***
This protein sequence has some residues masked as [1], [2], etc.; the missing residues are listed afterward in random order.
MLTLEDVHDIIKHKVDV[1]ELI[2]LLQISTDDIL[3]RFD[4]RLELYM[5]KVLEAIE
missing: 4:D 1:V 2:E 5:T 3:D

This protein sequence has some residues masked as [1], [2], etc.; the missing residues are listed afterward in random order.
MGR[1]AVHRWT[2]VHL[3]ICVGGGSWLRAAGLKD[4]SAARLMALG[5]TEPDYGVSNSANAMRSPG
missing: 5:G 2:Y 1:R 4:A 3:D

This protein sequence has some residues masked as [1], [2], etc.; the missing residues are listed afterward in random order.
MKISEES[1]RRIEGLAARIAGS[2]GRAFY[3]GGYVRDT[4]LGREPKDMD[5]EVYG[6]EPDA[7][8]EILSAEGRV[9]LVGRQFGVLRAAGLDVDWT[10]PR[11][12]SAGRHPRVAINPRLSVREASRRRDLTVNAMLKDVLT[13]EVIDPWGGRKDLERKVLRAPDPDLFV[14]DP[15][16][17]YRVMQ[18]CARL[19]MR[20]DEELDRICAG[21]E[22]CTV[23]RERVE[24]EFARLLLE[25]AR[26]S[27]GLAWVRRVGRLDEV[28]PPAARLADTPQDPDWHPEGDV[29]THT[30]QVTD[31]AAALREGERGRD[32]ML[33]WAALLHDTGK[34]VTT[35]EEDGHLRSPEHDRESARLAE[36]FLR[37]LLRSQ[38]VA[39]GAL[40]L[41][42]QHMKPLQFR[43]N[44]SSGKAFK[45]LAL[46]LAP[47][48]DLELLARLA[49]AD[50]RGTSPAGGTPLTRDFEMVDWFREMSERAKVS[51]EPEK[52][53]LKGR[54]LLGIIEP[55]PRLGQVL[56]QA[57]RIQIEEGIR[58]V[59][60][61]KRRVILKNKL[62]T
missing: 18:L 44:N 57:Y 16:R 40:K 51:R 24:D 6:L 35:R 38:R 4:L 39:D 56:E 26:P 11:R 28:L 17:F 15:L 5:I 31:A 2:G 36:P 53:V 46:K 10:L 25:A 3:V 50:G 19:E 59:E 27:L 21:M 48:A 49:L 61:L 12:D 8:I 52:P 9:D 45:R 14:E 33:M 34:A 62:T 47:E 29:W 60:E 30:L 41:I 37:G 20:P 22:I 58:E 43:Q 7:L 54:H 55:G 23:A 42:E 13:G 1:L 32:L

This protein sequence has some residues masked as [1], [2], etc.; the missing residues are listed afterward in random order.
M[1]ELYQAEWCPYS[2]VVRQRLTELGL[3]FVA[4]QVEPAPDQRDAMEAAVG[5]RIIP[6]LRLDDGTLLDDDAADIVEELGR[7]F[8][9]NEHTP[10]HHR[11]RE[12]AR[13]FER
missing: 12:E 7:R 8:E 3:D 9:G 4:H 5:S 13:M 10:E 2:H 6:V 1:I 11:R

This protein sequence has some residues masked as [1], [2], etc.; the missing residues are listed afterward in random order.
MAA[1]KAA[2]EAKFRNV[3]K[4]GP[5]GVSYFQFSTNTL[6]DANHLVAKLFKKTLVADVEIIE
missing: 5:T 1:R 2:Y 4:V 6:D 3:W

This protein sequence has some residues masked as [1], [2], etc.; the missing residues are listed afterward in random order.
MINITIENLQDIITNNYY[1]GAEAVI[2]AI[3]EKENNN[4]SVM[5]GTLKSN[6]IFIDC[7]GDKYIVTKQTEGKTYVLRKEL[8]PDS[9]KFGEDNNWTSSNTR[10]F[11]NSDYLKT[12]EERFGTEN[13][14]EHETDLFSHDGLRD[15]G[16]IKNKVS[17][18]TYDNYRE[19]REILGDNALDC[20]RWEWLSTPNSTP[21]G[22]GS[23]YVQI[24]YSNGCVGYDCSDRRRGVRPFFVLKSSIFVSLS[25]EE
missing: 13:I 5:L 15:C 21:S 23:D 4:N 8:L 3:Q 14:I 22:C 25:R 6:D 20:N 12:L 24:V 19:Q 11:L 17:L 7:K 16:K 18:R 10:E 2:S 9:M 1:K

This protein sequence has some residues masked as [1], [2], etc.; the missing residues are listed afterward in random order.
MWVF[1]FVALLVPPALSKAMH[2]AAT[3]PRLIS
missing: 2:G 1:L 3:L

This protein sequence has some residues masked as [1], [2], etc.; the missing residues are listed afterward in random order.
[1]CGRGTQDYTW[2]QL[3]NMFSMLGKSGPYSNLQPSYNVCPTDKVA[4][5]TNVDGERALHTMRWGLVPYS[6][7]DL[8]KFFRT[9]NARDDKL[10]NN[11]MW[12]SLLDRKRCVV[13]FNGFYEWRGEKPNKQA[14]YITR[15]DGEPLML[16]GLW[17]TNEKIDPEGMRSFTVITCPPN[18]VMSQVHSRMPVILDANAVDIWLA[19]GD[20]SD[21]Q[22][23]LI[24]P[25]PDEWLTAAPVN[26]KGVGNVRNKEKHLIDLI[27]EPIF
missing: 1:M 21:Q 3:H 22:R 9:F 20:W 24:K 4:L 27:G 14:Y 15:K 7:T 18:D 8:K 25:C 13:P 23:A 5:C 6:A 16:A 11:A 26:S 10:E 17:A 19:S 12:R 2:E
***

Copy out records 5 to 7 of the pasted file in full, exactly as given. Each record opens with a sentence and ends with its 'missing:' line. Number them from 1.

This protein sequence has some residues masked as [1], [2], etc.; the missing residues are listed afterward in random order.
MAA[1]KAA[2]EAKFRNV[3]K[4]GP[5]GVSYFQFSTNTL[6]DANHLVAKLFKKTLVADVEIIE
missing: 5:T 1:R 2:Y 4:V 6:D 3:W

This protein sequence has some residues masked as [1], [2], etc.; the missing residues are listed afterward in random order.
MINITIENLQDIITNNYY[1]GAEAVI[2]AI[3]EKENNN[4]SVM[5]GTLKSN[6]IFIDC[7]GDKYIVTKQTEGKTYVLRKEL[8]PDS[9]KFGEDNNWTSSNTR[10]F[11]NSDYLKT[12]EERFGTEN[13][14]EHETDLFSHDGLRD[15]G[16]IKNKVS[17][18]TYDNYRE[19]REILGDNALDC[20]RWEWLSTPNSTP[21]G[22]GS[23]YVQI[24]YSNGCVGYDCSDRRRGVRPFFVLKSSIFVSLS[25]EE
missing: 13:I 5:L 15:C 21:S 23:D 4:N 8:L 3:Q 14:I 22:C 25:R 6:D 20:N 12:L 24:V 19:Q 11:L 17:L 7:K 16:K 18:R 10:E 2:S 9:M 1:K

This protein sequence has some residues masked as [1], [2], etc.; the missing residues are listed afterward in random order.
MWVF[1]FVALLVPPALSKAMH[2]AAT[3]PRLIS
missing: 2:G 1:L 3:L